I'm thinking thus because I recently are at the Savoy's River Restaurant, owned by Blackstone. Will Gordon be involved there? I hope so. Because while it's not bad, "Gordonisation" would make it better. It took me for ever to reserve a table for Sunday lunch. The switchboard girl said there was only one person on the board until noon. For a hotel with 207 rooms, that's pathetic.
The River Restaurant overlooks the Thames if you're seated near the windows. I was. It was absolutely full of "event" people. It looked as if 20 suburban charabancs had disgorged a middle-class convention into the room. Before letters pour in: I like British suburbia, with its neat, cared-for gardens. I consider our middle class the backbone of society. I'm just not used to seeing so many of them in one room.
The set lunch with 15% service added is £38.52. More than Claridge's or the Dorchester Grill. And not as good.
Georgina said: "It's a horrible room, except for this table." I didn't strongly object to the room. It's one of the last "grand" hotel dining rooms.
My starter was smoked eel with scrambled eggs and toasted muffins. The muffin was soggy, the egg fine, the eel all right. Georgina had spicy chicken salad with artichoke and wild mushroom. She thought it very good, except for the mushrooms, which were marinated.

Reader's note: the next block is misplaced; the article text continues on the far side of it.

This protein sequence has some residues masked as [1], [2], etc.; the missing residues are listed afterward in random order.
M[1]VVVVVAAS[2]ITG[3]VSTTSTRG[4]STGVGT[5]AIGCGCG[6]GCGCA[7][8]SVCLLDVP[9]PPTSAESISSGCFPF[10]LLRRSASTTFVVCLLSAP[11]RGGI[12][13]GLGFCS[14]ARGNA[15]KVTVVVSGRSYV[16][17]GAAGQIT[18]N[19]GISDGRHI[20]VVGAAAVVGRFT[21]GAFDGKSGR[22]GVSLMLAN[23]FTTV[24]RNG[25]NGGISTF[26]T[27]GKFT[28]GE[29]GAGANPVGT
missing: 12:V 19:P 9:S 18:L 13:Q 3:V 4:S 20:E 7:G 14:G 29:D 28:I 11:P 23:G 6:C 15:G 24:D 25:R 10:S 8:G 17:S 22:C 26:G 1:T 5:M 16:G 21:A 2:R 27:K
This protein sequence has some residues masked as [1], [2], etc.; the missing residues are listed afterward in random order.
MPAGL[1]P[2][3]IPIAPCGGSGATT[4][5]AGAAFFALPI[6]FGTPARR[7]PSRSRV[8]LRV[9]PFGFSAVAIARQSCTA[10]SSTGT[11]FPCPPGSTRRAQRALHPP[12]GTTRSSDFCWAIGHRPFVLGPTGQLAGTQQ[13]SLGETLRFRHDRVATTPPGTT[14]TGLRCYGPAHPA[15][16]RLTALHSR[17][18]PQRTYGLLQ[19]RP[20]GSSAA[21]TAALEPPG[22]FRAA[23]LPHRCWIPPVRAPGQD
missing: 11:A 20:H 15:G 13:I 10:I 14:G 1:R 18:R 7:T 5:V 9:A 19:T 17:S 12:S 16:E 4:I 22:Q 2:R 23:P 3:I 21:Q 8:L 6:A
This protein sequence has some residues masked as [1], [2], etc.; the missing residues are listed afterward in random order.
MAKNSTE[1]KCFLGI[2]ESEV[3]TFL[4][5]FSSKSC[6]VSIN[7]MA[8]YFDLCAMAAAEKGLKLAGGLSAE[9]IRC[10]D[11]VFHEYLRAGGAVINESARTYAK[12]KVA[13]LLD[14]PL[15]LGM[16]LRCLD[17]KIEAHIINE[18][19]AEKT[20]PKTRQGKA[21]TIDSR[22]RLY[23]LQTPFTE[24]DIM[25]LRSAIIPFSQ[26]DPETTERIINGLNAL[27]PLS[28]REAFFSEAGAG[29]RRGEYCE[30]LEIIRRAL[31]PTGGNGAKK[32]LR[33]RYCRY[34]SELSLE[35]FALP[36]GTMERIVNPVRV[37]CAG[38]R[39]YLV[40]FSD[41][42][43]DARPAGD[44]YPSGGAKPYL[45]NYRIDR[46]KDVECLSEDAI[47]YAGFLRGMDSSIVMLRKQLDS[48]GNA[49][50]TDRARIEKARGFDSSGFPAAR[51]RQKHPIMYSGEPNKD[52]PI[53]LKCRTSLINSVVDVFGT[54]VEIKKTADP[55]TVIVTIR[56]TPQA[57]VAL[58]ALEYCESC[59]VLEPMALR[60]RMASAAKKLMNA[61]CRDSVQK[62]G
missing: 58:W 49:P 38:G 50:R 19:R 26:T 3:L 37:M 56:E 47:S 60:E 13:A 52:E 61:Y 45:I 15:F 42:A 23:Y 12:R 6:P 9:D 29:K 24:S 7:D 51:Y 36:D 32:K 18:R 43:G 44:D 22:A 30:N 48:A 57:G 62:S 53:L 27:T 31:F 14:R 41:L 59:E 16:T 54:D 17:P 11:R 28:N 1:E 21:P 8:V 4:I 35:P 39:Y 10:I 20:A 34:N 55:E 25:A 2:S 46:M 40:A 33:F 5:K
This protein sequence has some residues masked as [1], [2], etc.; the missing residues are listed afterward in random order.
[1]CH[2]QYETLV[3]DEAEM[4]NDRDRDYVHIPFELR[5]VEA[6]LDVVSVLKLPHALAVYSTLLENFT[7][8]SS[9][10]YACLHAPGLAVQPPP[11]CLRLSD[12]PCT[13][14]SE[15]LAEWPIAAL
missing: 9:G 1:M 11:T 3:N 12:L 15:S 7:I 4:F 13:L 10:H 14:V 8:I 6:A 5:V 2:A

The waiter brought a second buck's fizz for me, but left the dirty glass for the old one. He carefully moved it to another side of the table, but still left it. So I got up myself and put it on one of the serving areas where dirty plates were piled.
Georgina's main-course lobster was mushy and tired. My roast beef was okay. Georgina liked her apple tart dessert, but my cream and raspberry gateau was gooey and uninteresting. The excellent restaurant manager, Philip Osenton, then brought me a caramelised banana with cinnamon ice cream. That was nice.
I said to Georgina: "This doesn't have the class of the grill room, where I used to eat with my father."
"Was your father elegant?" she asked.
"Yes, most beautifully dressed," I replied.
"Not like you," said Georgina.
The coach party group next to us was getting drunk and noisy. Georgina leaned over conspiratorially toward me as if she had something very important to say. I inched toward her to listen. "I'm very healthy," she announced. I was pleased about that.